But also keep in mind how many dBs of headroom these devices have when capturing signals at different volumes before compression happens – so that you can still achieve a good dynamic range and at the same time you don't overdrive your input signal.

An application where lower sensitivity is better would be, for example, to record someone who speaks very soft and close to the microphone and does not move around much, or maybe an instrumentalist or singer in a loud acoustic environment.

Mics with high open-circuit voltages will usually require less additional voltage via phantom power supplies before reaching line level; this makes them ideal choices during interview situations where low output sound levels are desirable.

But, Does Microphone Sensitivity REALLY Matter?

Microphone sensitivity is not a terribly important specification to consider when choosing a mic. This is because any value above about 8 mV/Pa is more than enough for good noise performance with most preamps.

Some people think that high sensitivity can compensate for a mic with a mediocre self-noise figure. But this is not true, because, for noise measurements, the gain must be adjusted according to the mic's sensitivity anyway.

Can You Increase/reduce Microphone Sensitivity?

Can You Increase/reduce Microphone Sensitivity?

You cannot increase or reduce microphone sensitivity on a computer. The microphone is a sensitive device that picks up sound and sends it to your computer. You can, however, change the settings on your computer to make the microphone more or less sensitive.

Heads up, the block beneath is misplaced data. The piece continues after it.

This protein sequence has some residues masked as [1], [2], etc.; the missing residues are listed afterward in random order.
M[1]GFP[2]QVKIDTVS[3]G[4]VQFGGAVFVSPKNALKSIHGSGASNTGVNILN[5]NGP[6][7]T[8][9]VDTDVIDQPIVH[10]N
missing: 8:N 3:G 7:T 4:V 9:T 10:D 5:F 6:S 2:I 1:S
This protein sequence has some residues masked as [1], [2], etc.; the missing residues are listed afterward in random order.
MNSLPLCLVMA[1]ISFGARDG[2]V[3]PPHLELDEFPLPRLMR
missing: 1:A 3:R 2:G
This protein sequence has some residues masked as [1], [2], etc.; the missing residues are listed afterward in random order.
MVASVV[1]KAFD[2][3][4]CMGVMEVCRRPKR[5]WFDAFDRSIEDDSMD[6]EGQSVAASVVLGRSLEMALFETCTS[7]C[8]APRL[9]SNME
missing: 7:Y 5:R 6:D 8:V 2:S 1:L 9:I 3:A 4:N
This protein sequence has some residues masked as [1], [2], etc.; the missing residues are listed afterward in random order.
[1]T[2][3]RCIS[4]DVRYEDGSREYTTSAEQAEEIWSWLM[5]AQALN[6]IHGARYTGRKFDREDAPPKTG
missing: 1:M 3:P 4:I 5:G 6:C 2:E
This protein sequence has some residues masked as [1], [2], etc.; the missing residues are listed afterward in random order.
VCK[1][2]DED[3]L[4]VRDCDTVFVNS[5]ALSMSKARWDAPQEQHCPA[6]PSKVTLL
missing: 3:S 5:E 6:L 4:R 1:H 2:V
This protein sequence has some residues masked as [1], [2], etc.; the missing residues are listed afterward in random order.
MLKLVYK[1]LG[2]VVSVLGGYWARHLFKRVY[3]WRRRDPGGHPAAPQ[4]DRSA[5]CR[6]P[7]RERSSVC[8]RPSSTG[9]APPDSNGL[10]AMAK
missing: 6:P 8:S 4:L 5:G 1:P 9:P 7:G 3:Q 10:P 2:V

On a Windows PC, go to Control Panel > Sound > Recording tab. Under “Levels” you will see the slider for Microphone (and other devices). Slide the bar to the right to make the microphone more sensitive and to the left to make it less sensitive.

On a Mac, open System Preferences and click on Sound. Click on the Input tab and then look for the Microphone input level under “Levels.” Slide the bar to the right to make the microphone more sensitive and to the left to make it less sensitive.

With regards to the mic itself, adjusting the gain will be the way to control its sensitiveness.

Here are some of the most popular microphones on the market and their sensitivity and Max SPL. But as mentioned above, sensitivity probably is not the most important factor when choosing a microphone.

 [amazon table=”1274″]

About Author

Arielle P

Arielle P

Songwriter | Music Producer | Engineer.

With a background in music production and a strong passion for education, Arielle is dedicated to helping emerging artists navigate the music industry. She has worked with a diverse range of artists, from indie rock bands to well-known hip-hop and grime artists. Arielle's unique approach to teaching focuses on empowering artists to take control of their brand, ensuring they retain creative ownership throughout their journey. In her free time, she enjoys experimenting with new sounds in her home studio and sharing her insights through music production tutorials and workshops.